Personally, I've never been a big fan of anti-virus softwares. Not that I'm advocating that you shouldn't be prepared and take preventive measures to keep your systems free from malware and trojan. It's a matter of being aware of the things you do on your PC, and the internet.
But times have definitely changed. Over the years, there's a growing group of mobile users turning to their smartphones for the same functions as one would perform on the PC. This includes accessing your emails or websites on-the-go via your mobile phones, and of late, downloading apps onto your mobile devices.
On the mobile front, there are various recent examples that should sound off warning alarms. Google's Android platform got its first strike with an app that innocently disguises itself as a mobile player app. Its real motive is to gain access to the device's text messaging features. Once that's achieved, your Android phone will be sending text messages to premium-rate numbers, which will contribute to your next bill shock.
Fortunately, this malware will only affect devices under the Russian cell network, and it isn't available on the Android Market. Infection is only possible if you were to grant it installation access. Nonetheless, there is an underlying threat that could spill over on a global scale, and this is where security firms such as Symantec steps in with apps such as Norton Smartphone Security for Android.
In a way, Android's openness and its capacity to allow its users to root and gain unhindered access to its features is a considerably sharp double-edged sword. The onus is upon the user to be wary of dubious apps, and steer clear of them. In stark contrast, Apple's tight grip on its App Store has its advantages, protecting its users and their data from being compromised.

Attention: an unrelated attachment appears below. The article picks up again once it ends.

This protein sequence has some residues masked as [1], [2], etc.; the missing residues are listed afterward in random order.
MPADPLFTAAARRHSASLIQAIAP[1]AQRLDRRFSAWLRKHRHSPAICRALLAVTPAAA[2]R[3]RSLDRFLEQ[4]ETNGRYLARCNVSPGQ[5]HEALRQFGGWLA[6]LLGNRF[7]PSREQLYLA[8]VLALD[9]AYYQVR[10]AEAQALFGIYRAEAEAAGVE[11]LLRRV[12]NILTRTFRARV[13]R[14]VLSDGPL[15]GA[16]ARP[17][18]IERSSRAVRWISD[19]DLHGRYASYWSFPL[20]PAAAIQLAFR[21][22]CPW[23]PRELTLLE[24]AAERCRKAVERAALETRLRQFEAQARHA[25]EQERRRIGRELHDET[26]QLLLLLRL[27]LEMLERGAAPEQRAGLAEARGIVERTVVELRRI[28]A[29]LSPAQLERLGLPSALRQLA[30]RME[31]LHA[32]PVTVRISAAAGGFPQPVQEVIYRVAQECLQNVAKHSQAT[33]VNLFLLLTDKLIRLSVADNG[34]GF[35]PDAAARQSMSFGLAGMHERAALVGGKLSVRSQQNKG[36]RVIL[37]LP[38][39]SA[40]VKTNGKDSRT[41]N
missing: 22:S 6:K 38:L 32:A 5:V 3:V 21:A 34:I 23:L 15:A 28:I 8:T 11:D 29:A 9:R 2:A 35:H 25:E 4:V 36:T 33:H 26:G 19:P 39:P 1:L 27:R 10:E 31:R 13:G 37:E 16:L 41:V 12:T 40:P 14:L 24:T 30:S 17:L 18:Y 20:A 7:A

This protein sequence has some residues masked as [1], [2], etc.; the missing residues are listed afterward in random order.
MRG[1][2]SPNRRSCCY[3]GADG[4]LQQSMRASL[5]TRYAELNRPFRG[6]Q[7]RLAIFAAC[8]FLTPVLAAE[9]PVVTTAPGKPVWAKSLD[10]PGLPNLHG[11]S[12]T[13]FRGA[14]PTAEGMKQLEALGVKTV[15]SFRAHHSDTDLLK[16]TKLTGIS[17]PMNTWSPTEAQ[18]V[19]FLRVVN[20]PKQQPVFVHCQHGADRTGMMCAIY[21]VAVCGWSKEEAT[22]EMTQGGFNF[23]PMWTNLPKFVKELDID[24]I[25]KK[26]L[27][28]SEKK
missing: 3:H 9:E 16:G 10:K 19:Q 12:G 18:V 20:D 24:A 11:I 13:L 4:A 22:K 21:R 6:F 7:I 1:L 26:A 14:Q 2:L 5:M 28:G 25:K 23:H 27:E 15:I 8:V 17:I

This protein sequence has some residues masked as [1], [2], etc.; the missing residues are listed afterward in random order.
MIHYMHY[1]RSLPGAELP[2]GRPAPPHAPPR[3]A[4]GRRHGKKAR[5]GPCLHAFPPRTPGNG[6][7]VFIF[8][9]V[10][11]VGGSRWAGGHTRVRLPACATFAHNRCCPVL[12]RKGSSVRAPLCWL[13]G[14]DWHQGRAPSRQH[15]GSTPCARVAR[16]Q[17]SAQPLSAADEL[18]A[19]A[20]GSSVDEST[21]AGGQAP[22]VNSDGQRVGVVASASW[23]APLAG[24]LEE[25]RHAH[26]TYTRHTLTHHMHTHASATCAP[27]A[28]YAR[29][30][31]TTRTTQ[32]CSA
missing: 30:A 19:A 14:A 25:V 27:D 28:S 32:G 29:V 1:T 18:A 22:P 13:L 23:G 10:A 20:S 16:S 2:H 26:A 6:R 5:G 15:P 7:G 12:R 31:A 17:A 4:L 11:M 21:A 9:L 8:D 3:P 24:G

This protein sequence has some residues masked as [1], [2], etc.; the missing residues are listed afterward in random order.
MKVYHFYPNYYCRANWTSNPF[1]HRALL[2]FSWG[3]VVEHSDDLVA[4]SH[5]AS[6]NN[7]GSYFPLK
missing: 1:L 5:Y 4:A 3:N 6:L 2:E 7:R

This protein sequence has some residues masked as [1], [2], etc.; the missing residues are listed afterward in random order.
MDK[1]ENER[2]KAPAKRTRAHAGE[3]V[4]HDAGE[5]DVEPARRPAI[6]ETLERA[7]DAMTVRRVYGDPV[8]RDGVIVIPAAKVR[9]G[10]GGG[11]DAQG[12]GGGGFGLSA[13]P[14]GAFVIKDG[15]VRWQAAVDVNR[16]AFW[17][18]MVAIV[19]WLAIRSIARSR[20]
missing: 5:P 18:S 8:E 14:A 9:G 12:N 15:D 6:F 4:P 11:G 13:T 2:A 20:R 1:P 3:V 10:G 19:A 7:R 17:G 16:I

But that's not to say that Apple is absolutely safe from malicious attacks. The recent iOS 4 was susceptible to having its OS being injected with codes via a PDF font which became the basis for the iPhone 4 Jailbreakme program (speaking of which, jailbreaking has been legalized in the States.) For now, Apple has closed the doors to the PDF exploit with a recent patch to iOS 4.
Similar to Android, jailbreaking is also a grey area, which really depends on the users' judgment when it comes to installing dubious apps onto their devices. This is especially important since the exploit could be a precursor for hackers to inject malicious codes into your iOS 4. Once again, it boils down to user awareness.
Ultimately, if you aren't very experimental with your mobile device, and you do your due diligence with your security updates from the official sources, you shouldn't have much to worry about. However, if you have a tendency to geek out and conduct a few adventures, we have this saying to share, "Look before you leap". It's always wise to be slightly (yes, slightly, don't be too excessive) paranoid with your apps download.
PS: It seems like Apple's fix to the PDF exploit wasn't extended to its previous versions. In an ironic twist, the very same jailbreaking community has moved in with a patch, which requires you to jailbreak your iPhone or iPod devices on iOS 3.
Seow Tein Hee / Former Associate Editor
Attuned to the latest mobile technology and news, Tein Hee is always on the lookout for innovation and creativity in the mobile industry.
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